Buch, Thorsten ORCID: 0000-0002-2236-9074, Moos, Katharina, Ferreira, Filipa M., Froehlic, Holger, Gebhard, Catherine ORCID: 0000-0001-7240-5822 and Tresch, Achim (2019). Benefits of a factorial design focusing on inclusion of female and male animals in one experiment. J. Mol. Med., 97 (6). S. 871 - 878. HEIDELBERG: SPRINGER HEIDELBERG. ISSN 1432-1440

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Abstract

Disease occurrence, clinical manifestations, and outcomes differ between men and women. Yet, women and men are most of the time treated similarly, which is often based on experimental data over-representing one sex. Accounting for persisting sex bias in biomedical research is the misconception that the analysis of sex-specific effects would double sample size and costs. We designed an analysis to test the potential benefits of a factorial study design in the context of a study including male and female animals. We chose a 2x2 factorial design approach to study the effect of treatment, sex, and an interaction term of treatment and sex in a hypothetical situation. We calculated the sample sizes required to detect an effect of a given magnitude with sufficient power and under different experimental setups. We demonstrated that the inclusion of both sexes in experimental setups, without testing for sex effects, requires no or few additional animals in our scenarios. These experimental designs still allow for the exploration of sex effects at low cost. In a confirmatory instead of an exploratory design, we observed an increase in total sample sizes by 33%, at most. Since the complexities associated with this mathematical model require statistical expertise, we generated and provide a sample size calculator for planning factorial design experiments. For the inclusion of sex, a factorial design is advisable, and a sex-specific analysis can be performed without excessive additional effort. Our easy-to-use calculation tool provides help in designing studies with both sexes and addresses the current sex bias in preclinical studies.Key messages center dot Both sexes should be included into animal studies.center dot Exploratory study of sex effects can be conducted with no or small increase in animal number.center dot Confirmatory analysis of sex effects requires maximum 33% more animals per study.center dot Our calculation tool supports the design of studies with both sexes.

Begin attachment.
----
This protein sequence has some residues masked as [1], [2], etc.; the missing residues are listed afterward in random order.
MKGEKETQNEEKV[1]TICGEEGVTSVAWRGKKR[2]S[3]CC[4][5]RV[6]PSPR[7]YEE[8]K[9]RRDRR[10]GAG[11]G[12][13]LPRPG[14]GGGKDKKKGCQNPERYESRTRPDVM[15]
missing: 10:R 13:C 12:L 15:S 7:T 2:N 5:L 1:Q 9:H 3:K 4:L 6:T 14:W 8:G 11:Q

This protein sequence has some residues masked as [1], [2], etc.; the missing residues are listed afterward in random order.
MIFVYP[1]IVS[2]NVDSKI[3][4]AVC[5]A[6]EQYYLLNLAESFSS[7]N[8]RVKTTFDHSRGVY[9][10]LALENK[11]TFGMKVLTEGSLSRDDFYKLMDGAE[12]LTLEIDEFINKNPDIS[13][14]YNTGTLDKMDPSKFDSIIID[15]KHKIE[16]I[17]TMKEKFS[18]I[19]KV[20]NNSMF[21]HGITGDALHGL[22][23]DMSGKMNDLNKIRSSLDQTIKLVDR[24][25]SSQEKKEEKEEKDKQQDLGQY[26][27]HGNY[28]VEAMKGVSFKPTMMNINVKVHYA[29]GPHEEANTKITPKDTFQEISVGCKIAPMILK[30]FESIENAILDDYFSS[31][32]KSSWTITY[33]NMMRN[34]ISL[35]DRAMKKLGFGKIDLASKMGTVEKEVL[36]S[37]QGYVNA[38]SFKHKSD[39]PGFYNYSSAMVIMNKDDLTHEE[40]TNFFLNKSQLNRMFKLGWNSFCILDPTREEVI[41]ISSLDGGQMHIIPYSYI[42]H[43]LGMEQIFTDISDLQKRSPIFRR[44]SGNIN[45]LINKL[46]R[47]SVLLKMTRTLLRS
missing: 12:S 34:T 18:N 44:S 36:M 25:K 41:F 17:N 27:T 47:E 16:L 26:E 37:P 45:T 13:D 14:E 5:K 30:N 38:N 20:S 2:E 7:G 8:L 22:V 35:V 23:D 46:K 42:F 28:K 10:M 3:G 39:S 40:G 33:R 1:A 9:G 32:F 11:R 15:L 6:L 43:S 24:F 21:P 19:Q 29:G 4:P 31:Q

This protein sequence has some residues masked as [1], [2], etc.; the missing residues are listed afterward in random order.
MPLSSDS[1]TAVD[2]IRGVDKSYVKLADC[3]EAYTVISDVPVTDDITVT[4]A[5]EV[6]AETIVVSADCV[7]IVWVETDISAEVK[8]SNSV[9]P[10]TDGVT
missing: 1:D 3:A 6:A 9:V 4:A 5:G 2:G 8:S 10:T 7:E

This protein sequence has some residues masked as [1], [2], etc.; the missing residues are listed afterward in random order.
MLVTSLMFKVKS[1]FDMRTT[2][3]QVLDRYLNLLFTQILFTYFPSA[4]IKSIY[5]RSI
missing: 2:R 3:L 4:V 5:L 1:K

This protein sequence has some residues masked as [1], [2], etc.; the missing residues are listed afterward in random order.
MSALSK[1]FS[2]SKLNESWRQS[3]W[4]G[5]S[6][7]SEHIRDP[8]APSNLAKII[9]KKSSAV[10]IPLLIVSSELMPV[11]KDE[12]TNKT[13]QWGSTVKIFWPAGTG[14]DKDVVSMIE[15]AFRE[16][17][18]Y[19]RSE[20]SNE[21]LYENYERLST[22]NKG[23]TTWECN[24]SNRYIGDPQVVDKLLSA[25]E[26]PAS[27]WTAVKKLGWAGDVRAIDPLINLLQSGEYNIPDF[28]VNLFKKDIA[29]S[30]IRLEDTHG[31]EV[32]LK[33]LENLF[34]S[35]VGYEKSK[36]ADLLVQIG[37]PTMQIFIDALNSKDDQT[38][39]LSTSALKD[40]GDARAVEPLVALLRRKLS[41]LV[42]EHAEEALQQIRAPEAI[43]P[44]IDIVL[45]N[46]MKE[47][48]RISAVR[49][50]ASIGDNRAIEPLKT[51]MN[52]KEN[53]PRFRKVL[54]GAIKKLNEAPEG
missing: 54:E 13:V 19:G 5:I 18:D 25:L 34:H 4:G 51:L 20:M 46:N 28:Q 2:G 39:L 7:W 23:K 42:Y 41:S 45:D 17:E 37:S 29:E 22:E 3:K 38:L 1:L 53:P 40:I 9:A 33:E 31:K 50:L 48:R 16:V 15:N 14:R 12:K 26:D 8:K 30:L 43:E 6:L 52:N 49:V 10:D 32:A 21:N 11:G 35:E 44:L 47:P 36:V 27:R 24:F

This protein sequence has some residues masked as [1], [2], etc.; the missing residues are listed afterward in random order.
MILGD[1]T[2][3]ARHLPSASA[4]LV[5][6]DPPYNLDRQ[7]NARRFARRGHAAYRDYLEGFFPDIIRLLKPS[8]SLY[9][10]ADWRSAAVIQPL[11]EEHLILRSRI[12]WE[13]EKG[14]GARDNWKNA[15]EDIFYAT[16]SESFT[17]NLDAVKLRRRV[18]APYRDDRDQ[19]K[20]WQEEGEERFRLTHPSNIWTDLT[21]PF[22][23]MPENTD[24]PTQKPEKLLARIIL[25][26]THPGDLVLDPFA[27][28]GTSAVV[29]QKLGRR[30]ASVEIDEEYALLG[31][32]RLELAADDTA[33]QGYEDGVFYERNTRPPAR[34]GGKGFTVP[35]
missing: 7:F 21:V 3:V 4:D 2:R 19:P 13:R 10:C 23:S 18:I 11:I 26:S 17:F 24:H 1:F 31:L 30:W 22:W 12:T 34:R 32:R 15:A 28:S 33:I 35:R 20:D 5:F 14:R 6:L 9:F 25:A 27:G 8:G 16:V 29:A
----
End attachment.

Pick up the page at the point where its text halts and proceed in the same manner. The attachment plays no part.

Item Type: Journal Article
Creators:
CreatorsEmailORCIDORCID Put Code
Buch, ThorstenUNSPECIFIEDorcid.org/0000-0002-2236-9074UNSPECIFIED
Moos, KatharinaUNSPECIFIEDUNSPECIFIEDUNSPECIFIED
Ferreira, Filipa M.UNSPECIFIEDUNSPECIFIEDUNSPECIFIED
Froehlic, HolgerUNSPECIFIEDUNSPECIFIEDUNSPECIFIED
Gebhard, CatherineUNSPECIFIEDorcid.org/0000-0001-7240-5822UNSPECIFIED
Tresch, AchimUNSPECIFIEDUNSPECIFIEDUNSPECIFIED
URN: urn:nbn:de:hbz:38-147295
DOI: 10.1007/s00109-019-01774-0
Journal or Publication Title: J. Mol. Med.
Volume: 97
Number: 6
Page Range: S. 871 - 878
Date: 2019
Publisher: SPRINGER HEIDELBERG
Place of Publication: HEIDELBERG
ISSN: 1432-1440
Language: English
Faculty: Unspecified
Divisions: Unspecified
Subjects: no entry
Uncontrolled Keywords:
KeywordsLanguage
SEX BIAS EXISTS; BASIC SCIENCEMultiple languages
Genetics & Heredity; Medicine, Research & ExperimentalMultiple languages
Refereed: Yes
URI: http://kups.ub.uni-koeln.de/id/eprint/14729

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